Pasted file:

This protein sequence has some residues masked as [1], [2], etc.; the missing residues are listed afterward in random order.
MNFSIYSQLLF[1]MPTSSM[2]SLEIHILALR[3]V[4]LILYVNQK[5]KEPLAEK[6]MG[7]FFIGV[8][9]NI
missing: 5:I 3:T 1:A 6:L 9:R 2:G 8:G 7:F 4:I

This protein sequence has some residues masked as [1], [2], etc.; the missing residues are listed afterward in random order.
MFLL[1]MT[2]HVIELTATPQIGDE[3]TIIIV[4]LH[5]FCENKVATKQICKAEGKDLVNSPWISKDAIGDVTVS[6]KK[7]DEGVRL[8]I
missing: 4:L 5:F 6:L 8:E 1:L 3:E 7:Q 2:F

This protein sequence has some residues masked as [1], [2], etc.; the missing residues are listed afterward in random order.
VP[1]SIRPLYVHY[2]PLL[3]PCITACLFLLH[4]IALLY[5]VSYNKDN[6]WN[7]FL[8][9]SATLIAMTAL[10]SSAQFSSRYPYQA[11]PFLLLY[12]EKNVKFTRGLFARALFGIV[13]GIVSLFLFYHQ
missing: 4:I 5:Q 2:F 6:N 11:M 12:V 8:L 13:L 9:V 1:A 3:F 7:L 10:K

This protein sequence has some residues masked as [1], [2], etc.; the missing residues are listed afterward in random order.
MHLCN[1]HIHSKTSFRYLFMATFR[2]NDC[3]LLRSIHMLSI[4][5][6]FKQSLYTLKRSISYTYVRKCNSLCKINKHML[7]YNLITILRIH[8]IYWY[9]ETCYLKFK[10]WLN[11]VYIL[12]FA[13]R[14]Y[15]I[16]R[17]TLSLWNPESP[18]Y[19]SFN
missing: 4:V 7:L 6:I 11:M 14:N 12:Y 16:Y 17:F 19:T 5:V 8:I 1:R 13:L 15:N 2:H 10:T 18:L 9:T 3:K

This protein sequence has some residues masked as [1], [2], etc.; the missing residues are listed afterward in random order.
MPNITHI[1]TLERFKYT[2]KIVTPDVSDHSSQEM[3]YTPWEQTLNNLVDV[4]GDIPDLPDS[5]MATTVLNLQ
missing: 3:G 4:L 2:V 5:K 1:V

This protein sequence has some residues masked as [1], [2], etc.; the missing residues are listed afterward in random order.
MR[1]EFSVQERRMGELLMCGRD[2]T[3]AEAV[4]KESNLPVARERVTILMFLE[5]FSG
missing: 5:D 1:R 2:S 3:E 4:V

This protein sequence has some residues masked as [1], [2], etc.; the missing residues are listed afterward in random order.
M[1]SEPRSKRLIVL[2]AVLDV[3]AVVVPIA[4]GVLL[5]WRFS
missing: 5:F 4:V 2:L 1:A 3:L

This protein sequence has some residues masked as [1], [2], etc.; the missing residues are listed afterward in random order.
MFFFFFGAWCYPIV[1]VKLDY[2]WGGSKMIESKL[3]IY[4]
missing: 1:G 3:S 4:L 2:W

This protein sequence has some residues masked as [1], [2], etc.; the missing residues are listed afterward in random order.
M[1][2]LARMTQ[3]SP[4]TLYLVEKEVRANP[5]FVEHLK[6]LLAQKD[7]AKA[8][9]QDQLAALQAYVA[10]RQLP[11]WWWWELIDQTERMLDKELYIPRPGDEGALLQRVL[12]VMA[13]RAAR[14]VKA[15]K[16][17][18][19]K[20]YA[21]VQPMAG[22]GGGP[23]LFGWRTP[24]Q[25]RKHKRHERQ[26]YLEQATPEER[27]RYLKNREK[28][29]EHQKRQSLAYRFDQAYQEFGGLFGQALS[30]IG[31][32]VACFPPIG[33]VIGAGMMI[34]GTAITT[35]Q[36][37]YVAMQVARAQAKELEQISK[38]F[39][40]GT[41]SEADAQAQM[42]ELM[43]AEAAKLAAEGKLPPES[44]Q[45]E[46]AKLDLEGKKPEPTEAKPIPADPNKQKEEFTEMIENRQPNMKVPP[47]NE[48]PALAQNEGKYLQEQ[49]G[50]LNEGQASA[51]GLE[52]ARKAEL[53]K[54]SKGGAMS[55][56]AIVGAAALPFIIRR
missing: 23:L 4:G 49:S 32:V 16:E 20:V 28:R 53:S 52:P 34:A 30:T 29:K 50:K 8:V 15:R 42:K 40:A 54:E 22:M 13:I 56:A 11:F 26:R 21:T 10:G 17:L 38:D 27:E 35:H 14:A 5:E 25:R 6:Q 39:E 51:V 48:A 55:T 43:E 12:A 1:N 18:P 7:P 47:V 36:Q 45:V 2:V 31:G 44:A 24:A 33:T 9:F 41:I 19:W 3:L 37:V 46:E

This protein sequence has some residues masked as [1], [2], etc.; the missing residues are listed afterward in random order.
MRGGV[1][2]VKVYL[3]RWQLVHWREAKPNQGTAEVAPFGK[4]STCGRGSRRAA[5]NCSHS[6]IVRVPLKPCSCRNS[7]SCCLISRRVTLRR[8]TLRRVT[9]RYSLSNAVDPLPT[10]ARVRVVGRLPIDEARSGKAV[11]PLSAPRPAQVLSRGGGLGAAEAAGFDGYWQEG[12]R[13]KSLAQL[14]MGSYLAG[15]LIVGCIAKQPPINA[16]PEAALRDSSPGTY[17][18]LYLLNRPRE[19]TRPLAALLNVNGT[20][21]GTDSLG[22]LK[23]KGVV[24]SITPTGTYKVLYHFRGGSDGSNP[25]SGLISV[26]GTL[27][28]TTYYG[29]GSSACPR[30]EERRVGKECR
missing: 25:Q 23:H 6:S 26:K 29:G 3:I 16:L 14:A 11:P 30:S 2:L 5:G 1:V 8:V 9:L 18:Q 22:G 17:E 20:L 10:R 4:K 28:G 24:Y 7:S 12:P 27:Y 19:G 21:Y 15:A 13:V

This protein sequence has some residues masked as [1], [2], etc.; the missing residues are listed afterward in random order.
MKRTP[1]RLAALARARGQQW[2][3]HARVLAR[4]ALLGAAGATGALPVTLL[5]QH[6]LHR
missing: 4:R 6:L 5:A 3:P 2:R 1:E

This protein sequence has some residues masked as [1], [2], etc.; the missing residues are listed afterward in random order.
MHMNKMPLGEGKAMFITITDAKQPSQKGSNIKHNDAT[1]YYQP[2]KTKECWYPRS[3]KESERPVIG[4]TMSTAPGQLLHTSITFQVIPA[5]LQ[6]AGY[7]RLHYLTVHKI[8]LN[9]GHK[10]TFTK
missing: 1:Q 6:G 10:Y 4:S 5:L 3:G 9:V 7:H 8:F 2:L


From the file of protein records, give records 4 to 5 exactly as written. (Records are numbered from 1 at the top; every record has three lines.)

This protein sequence has some residues masked as [1], [2], etc.; the missing residues are listed afterward in random order.
MHLCN[1]HIHSKTSFRYLFMATFR[2]NDC[3]LLRSIHMLSI[4][5][6]FKQSLYTLKRSISYTYVRKCNSLCKINKHML[7]YNLITILRIH[8]IYWY[9]ETCYLKFK[10]WLN[11]VYIL[12]FA[13]R[14]Y[15]I[16]R[17]TLSLWNPESP[18]Y[19]SFN
missing: 4:V 7:L 6:I 11:M 14:N 12:Y 16:Y 17:F 19:T 5:V 8:I 1:R 13:L 15:N 2:H 10:T 18:L 9:T 3:K

This protein sequence has some residues masked as [1], [2], etc.; the missing residues are listed afterward in random order.
MPNITHI[1]TLERFKYT[2]KIVTPDVSDHSSQEM[3]YTPWEQTLNNLVDV[4]GDIPDLPDS[5]MATTVLNLQ
missing: 3:G 4:L 2:V 5:K 1:V